Abstract

Two complementary chromaticities must be additively mixed in the proper brightness ratio in order to produce a neutral mixture. This ratio, L, can be computed from any one of the following expressions.

L/y+1/y=(1+L)/yn,L=(y/y)·(yyn)/(yny),L=(y/y)·(xxn)/(xnx).
The symbols, x, y, and x′, y′, are the coordinates of the complementary chromaticities in the I.C.I. chromaticity diagram, in which the point xn, yn represents the chromaticity of the desired “neutral” or gray mixture. The three points (x, y), (xn, yn), and (x′, y′) must be colinear in this order. Neither of the complementaries need be spectrum colors, but the equations may be used to determine the brightness ratios of spectrum complementaries necessary for neutral mixtures. The great brightness ratios resulting from the low luminosity of the blue end of the spectrum are inconvenient for graphical representation, and can be avoided if the energy ratios of complementary spectrum lights necessary for a neutral mixture are computed. Loci can be traced in the I.C.I. chromaticity diagram to give the “moment” of one millilambert of every chromaticity with respect to any assigned neutral stimulus. The brightness ratio of two complementary chromaticities necessary for a neutral mixture is the reciprocal of their moments per millilambert with respect to the neutral. The locus of constant moment (per millilambert), m, is a conic section having the y=0 axis as its directrix, the neutral point as its focus and the moment, m, as its eccentricity. This diagram is of immediate use in the plane vector solution of any problem of additive color mixture. The vector solution of the problem encountered in the projection of additive photographs, the determination of the brightness ratios of the three primaries necessary for a neutral screen, is outlined. The “neutral” chromaticity desired on the screen need not be the neutral with respect to which the moment loci are drawn. The colorimetric purity of any color is the ratio of the moment per millilambert of that color to the moment per millilambert of the spectrum color colinear with the neutral and the sample color. Formulas and tables for the interconversion of colorimetric and excitation purities are given. The dominant wave-lengths and visual efficiencies, in illuminant “C,” of colors having maximum visual efficiencies are plotted as functions of the wave-length limits of the absorption bands, and the complementary relations between such colors are reviewed. Formulas are given for the determination of the chromaticities in illuminant “C” of all colors for which the spectro-phometric curves are linear functions of wave-length. All such colors have the dominant wave-length 580.1 mμ, excitation purity less than 55 percent, or dominant wave-length 480.1 mμ, excitation purity less than 35 percent.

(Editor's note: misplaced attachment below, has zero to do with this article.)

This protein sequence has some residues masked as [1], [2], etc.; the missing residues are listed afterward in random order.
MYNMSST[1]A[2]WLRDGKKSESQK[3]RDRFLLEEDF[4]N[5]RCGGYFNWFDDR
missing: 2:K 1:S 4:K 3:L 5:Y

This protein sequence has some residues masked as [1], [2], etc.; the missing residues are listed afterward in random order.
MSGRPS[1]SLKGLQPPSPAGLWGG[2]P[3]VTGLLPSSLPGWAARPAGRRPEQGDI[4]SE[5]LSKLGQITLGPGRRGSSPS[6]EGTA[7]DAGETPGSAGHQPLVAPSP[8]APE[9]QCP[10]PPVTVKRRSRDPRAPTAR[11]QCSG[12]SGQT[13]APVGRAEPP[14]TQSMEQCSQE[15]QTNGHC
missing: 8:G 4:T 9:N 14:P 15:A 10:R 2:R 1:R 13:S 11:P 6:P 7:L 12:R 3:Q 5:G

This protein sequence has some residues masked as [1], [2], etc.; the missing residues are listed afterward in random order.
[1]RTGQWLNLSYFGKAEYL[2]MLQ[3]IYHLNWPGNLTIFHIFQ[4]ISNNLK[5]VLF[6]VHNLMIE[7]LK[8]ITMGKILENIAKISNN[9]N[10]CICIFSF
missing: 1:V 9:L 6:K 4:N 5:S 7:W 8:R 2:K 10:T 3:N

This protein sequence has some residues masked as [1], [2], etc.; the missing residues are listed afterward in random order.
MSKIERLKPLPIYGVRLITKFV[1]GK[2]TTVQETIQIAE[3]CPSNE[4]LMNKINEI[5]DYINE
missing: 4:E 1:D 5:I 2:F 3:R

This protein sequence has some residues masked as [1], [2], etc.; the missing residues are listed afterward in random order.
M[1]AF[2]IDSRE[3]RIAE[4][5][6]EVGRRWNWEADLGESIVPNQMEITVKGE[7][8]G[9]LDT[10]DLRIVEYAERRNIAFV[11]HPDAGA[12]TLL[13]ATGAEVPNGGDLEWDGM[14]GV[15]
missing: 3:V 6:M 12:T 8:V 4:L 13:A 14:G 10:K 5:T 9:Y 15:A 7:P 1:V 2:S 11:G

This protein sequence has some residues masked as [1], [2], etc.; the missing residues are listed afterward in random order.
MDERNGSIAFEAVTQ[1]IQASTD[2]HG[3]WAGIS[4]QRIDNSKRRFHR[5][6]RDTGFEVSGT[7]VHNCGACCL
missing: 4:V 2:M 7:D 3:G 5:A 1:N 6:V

© 1938 Optical Society of America

Full Article  |  PDF Article
OSA Recommended Articles
Quantitative Data and Methods for Colorimetry*


J. Opt. Soc. Am. 34(11) 633-688 (1944)

Questionnaire on Illumination

Kasson S. Gibson
J. Opt. Soc. Am. 38(1) 67-68 (1948)

The Psychophysics of Color*


J. Opt. Soc. Am. 34(5) 245-266 (1944)

Cited By

You do not have subscription access to this journal. Cited by links are available to subscribers only. You may subscribe either as an OSA member, or as an authorized user of your institution.

Contact your librarian or system administrator
or
Login to access OSA Member Subscription

Figures (7)

You do not have subscription access to this journal. Figure files are available to subscribers only. You may subscribe either as an OSA member, or as an authorized user of your institution.

Contact your librarian or system administrator
or
Login to access OSA Member Subscription

Tables (2)

You do not have subscription access to this journal. Article tables are available to subscribers only. You may subscribe either as an OSA member, or as an authorized user of your institution.

Contact your librarian or system administrator
or
Login to access OSA Member Subscription

Equations (14)

You do not have subscription access to this journal. Equations are available to subscribers only. You may subscribe either as an OSA member, or as an authorized user of your institution.

Contact your librarian or system administrator
or
Login to access OSA Member Subscription